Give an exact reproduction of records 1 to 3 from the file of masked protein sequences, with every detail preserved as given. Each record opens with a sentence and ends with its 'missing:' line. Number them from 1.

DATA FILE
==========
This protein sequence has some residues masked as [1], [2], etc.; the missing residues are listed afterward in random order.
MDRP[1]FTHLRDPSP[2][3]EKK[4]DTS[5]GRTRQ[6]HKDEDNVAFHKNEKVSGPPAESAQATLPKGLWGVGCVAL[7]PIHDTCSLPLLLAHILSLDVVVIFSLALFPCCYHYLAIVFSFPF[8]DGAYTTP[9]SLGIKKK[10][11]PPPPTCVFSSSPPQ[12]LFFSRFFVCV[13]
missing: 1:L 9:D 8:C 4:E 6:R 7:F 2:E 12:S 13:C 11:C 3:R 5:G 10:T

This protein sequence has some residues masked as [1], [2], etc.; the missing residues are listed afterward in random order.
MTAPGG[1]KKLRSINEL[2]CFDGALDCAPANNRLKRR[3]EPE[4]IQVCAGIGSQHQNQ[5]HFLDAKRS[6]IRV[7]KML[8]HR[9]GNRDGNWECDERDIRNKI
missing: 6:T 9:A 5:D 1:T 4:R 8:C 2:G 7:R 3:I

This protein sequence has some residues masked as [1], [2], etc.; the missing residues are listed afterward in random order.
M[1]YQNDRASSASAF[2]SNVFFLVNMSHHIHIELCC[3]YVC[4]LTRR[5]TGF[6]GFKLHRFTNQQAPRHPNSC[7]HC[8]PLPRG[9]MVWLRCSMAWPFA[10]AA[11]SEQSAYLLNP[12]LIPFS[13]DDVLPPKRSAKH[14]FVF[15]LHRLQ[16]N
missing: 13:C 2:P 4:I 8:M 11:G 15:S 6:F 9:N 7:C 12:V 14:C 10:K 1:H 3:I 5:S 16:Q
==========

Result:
This protein sequence has some residues masked as [1], [2], etc.; the missing residues are listed afterward in random order.
MDRP[1]FTHLRDPSP[2][3]EKK[4]DTS[5]GRTRQ[6]HKDEDNVAFHKNEKVSGPPAESAQATLPKGLWGVGCVAL[7]PIHDTCSLPLLLAHILSLDVVVIFSLALFPCCYHYLAIVFSFPF[8]DGAYTTP[9]SLGIKKK[10][11]PPPPTCVFSSSPPQ[12]LFFSRFFVCV[13]
missing: 1:L 9:D 8:C 4:E 6:R 7:F 2:E 12:S 13:C 11:C 3:R 5:G 10:T

This protein sequence has some residues masked as [1], [2], etc.; the missing residues are listed afterward in random order.
MTAPGG[1]KKLRSINEL[2]CFDGALDCAPANNRLKRR[3]EPE[4]IQVCAGIGSQHQNQ[5]HFLDAKRS[6]IRV[7]KML[8]HR[9]GNRDGNWECDERDIRNKI
missing: 6:T 9:A 5:D 1:T 4:R 8:C 2:G 7:R 3:I

This protein sequence has some residues masked as [1], [2], etc.; the missing residues are listed afterward in random order.
M[1]YQNDRASSASAF[2]SNVFFLVNMSHHIHIELCC[3]YVC[4]LTRR[5]TGF[6]GFKLHRFTNQQAPRHPNSC[7]HC[8]PLPRG[9]MVWLRCSMAWPFA[10]AA[11]SEQSAYLLNP[12]LIPFS[13]DDVLPPKRSAKH[14]FVF[15]LHRLQ[16]N
missing: 13:C 2:P 4:I 8:M 11:G 15:S 6:F 9:N 7:C 12:V 14:C 10:K 1:H 3:I 5:S 16:Q